“Every time I express an opinion that misogynists don’t like, their first line of attack is always sexual violence”
If you use the Internet — which you do — the probability that you’ve experienced some sort of cybercrime in your lifetime are fairly high, and the likelihood of becoming a victim of cyberspace violence increases if you’re a woman. Sadly, but not surprisingly, women and girls are far more likely than men to face sexual assault and gender based violence (GBV) online, e.g. obscene or threatening messages (rape threats), hate comments under female posts/blogs (limiting self-expression to maintain toxic male superiority), utilizing technology to manipulate and disseminate photographs without permission (revenge porn), stalking, gender based slurs, cyber flashing (unsolicited d**k pictures), using deep fake technologies to produce and/or disseminate obscene or intimate images etc.
Cyberspace violence is being used as a (damaging) tool to uphold male dominance and superiority as both a class, as well as means to support norms that are dominated by men. Deviants are adopting social media sites because they’ve learned that these platforms provide for anonymity, which encourages name-calling, trolling, and profanity. These sites (Facebook, Instagram, Twitter, LinkedIn etc.) clearly and painfully display misogyny at its ‘finest’, including sexist online behaviors such as, “gender trolling”. These trolls usually exhibit disruptive, egocentric conduct manifesting from sadistic tendencies and enjoy humiliating and shaming women online, neither realizing the long-term effects or repercussions of their misogynistic attitudes on the victims’ mental/psychological health nor comprehending the extent to which these behaviors are forcing strong-headed and vocal women to give up on one the most basic human rights, i.e. freedom of speech, resulting in many women either leaving cyberspace or living in constant fear of expression (self – censorship), even in this era of technology!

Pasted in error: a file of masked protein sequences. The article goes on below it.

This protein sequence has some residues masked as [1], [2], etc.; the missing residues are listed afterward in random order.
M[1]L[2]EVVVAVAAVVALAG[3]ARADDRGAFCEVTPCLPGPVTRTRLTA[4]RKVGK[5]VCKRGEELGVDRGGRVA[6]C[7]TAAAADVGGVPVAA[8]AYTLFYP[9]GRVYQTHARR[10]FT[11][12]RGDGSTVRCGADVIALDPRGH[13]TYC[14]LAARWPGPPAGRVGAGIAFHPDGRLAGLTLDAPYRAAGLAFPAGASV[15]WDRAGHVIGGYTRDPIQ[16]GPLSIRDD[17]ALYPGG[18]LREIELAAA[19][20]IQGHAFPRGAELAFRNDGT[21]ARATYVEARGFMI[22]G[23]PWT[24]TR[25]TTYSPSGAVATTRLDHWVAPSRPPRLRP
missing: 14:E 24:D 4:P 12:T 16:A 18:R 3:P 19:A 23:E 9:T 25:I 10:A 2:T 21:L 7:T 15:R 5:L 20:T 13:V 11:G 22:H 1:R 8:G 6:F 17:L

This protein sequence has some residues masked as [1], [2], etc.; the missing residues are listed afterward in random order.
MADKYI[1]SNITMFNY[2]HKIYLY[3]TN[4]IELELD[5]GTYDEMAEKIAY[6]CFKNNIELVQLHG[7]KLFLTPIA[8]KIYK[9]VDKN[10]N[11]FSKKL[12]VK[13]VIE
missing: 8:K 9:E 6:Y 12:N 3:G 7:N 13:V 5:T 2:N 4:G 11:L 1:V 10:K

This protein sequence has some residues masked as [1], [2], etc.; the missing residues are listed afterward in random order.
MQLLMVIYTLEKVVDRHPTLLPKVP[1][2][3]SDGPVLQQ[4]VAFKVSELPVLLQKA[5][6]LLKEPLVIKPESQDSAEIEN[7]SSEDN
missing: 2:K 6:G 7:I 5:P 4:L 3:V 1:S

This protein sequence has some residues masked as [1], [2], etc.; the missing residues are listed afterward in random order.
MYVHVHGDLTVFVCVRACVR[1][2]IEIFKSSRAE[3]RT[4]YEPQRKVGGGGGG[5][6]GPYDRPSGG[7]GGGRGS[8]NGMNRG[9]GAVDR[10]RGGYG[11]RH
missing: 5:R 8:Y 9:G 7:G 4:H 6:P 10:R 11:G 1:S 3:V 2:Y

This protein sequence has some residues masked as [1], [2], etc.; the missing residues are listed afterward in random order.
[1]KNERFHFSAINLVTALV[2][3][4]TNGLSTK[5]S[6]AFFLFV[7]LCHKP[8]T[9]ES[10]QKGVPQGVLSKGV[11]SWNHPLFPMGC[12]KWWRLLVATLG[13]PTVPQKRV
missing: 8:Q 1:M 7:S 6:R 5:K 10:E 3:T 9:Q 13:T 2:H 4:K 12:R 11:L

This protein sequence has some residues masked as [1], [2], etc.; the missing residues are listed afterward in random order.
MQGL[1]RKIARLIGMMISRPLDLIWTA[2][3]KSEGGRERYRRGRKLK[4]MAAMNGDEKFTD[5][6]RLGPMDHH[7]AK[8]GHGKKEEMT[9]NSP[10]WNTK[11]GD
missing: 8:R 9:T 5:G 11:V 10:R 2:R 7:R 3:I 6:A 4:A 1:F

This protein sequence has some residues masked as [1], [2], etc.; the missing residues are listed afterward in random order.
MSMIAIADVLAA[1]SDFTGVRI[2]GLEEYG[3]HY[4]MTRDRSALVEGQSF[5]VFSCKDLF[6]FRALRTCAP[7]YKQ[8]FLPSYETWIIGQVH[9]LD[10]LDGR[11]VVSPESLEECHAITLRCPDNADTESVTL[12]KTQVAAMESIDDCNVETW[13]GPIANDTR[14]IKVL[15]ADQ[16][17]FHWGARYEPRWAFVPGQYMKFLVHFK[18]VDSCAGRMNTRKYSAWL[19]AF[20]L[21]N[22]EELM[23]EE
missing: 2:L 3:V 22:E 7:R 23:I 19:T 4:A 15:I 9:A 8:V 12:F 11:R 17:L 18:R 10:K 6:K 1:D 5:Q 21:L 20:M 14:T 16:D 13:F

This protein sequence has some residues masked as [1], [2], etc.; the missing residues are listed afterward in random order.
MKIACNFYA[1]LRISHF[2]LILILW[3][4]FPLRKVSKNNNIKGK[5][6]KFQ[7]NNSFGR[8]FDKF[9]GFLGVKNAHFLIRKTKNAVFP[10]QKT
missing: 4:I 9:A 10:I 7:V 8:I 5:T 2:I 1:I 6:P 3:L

Moreover, despite living in the twenty-first century, Pakistani men struggle to accept a difference of opinion from the opposite gender and conveniently resort to sl*t shaming as an answer. Many women tend to suffer from post-traumatic anxiety symptoms resulting from the expression of misogynistic beliefs online.
Considering the increasing trend/culture of naming and shaming online harassers/abusers in Pakistan, women are setting examples of strength and bravery by exposing men online, however, the other side of this context can’t be ignored. In our society, the women who do courageously expose men online usually belong to the Instagram influencers/celebrity culture, who can perhaps afford to risk exposing men, owing to the fame, contacts, and resources they possess. However, can the same be expected of vulnerable young girls and women online with no such privileges? And to what extent does Pakistan’s cybercrime law ensure safety for women against all acts of online GBV, regardless of which class they belong to? The answers to these questions lies in the tough realities of our society that we must reflect on, and find solutions for, in order to move forward in creating a safer cyber world where women are empowered & freedom of expression (regardless of gender) is never penalized in either misogynist contexts or societal patriarchal frameworks.